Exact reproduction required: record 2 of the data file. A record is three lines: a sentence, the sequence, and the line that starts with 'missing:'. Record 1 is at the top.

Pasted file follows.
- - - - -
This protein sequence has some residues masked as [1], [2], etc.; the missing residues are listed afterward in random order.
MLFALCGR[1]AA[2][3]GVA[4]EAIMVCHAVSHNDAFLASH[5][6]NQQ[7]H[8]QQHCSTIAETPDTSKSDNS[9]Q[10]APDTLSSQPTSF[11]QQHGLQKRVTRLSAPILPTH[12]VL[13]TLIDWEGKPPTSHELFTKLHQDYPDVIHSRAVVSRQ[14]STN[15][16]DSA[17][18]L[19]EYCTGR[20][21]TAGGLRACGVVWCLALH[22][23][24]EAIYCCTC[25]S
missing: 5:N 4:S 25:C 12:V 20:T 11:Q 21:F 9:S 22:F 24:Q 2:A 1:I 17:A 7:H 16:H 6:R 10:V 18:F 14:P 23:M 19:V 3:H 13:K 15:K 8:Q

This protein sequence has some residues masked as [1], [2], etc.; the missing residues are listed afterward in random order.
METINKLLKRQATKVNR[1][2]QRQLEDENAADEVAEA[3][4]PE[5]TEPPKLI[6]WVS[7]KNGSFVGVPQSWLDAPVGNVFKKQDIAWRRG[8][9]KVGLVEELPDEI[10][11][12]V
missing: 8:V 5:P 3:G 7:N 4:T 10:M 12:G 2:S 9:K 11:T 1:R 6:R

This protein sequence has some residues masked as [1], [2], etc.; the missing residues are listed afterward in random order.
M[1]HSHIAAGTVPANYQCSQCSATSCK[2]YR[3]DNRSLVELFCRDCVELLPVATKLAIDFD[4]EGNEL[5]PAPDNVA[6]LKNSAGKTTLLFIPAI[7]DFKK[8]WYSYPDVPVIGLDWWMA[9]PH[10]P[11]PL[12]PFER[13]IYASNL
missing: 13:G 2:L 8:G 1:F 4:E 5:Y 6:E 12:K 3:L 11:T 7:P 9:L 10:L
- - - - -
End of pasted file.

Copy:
This protein sequence has some residues masked as [1], [2], etc.; the missing residues are listed afterward in random order.
METINKLLKRQATKVNR[1][2]QRQLEDENAADEVAEA[3][4]PE[5]TEPPKLI[6]WVS[7]KNGSFVGVPQSWLDAPVGNVFKKQDIAWRRG[8][9]KVGLVEELPDEI[10][11][12]V
missing: 8:V 5:P 3:G 7:N 4:T 10:M 12:G 2:S 9:K 11:T 1:R 6:R